Pauline et François is an airy, meditative drama built on fresh, chilly breezes and scaled perfectly to the human soul. Filmed in the sparsely populated Limousin region southwest of Paris - an area more famous for its cattle than its sophistication - the film captures the casual gentleness of human interaction and the hypnotic – at times disturbing - quietness of country life. Pauline et François is like a family scrapbook of intriguing moments; some small, some cathartic, over the course of a few months. Writer/director Renaud Fely, making his feature debut, carefully blends these seemingly unremarkable elements into a rich portrait that paints everyday life in subtly heroic hues.
Laura Smet plays Pauline, a young widow from Paris who comes to Limousin to take a new job at a bank. She rents a farmhouse on a crumbling agrarian compound owned by the family of her coworker Catherine (Lea Drucker). Catherine’s hunky but sensitive brother François (Yannick Renier), a roofing contractor, lives across the way in a converted barn and the pair strike up a friendship laced with unspoken sexual tension. From this fascinating springboard, the story branches out to encompass the lives of François’ family and the tragic childhood event that forged a long standing dynamic based on deception.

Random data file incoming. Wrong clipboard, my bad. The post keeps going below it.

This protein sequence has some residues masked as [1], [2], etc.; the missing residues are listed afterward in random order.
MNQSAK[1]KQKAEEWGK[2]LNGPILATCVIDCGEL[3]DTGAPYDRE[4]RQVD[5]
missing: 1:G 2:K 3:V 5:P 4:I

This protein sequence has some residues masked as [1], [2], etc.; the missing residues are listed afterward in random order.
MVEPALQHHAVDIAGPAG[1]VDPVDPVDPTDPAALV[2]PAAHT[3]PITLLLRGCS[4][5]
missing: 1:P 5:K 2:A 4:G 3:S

The film’s scenes of rural life evoke the gray, windswept notes of Andrew Wyeth, reinforcing the story’s undercurrents of remorse. But Fely stages scenes of such catatonic realism the film often feels like a documentary, yet each conversation and interaction is perfectly timed with nary a wasted word or motion. He avoids any cinema verite artiness, favoring instead a simple presentation that scores with superb pacing and tonality. Smet, taking a break from her portfolio of home-wreckers, does a fine job as a woman with deep pain beginning to find her balance again while Renier emits such earnest conviction he appears ready to take his place among France’s top leading men.
Pauline et François contains little in the way of emotive revelations or garment rending histrionics. Its dramatic climax, if one can call it that, is a relatively minor moment of moral weakness that’s quickly discovered and rectified. The film is neither artfully minimal nor flashily intense. But it is a haunting and compelling construction, built only with the most rudimentary of filmmaking tools. And Fely’s honest labor rewards his viewers with a memorable perspective of one family’s drift down the meandering river of time.